People familiar with the business have reported that the apparel conglomerate, which also owns Timberland, The North Face and Vans brands, is seeking to shed the denim labels in order to focus on its fast-growing Active and Outdoor segments.
VF’s Jeans segment, which also includes the Rustlers and Rock & Republic brands, has slowed in recent years. In 2017, the denim business had $2.66 billion in sales and $422 million in profit. Since 2015, the segment’s sales have declined 5 percent and profit has dropped 2 percent.
On its most recent earnings call in July, WSJ said VF forecast growth this year for most divisions except jeans, where revenue is expected to be unchanged from last year.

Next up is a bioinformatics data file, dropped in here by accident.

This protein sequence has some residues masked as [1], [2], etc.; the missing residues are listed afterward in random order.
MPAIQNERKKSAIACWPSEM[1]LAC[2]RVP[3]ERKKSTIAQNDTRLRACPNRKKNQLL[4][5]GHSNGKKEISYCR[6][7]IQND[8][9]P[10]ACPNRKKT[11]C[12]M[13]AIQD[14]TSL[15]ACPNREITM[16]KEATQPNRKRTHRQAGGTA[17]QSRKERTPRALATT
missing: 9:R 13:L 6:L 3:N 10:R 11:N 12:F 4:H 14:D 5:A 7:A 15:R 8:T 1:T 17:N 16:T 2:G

With no imminent signs of a turnaround, as consumers seek out the comfort of athleisure bottoms and key wholesale accounts like Walmart reduce orders in order to sell off excess supply, the move appears agreeable to investors. VF’s shares closed at an all-time high of $95.99 on Thursday. By close of market Friday, shares had reached $96.29.
VF has been working to eliminate underperforming brands from its portfolio. In April, the company sold the Nautica brand to Authentic Brands Group, and last year VF sold its Licensed Sports Group business, including the Majestic brand, to Fanatics.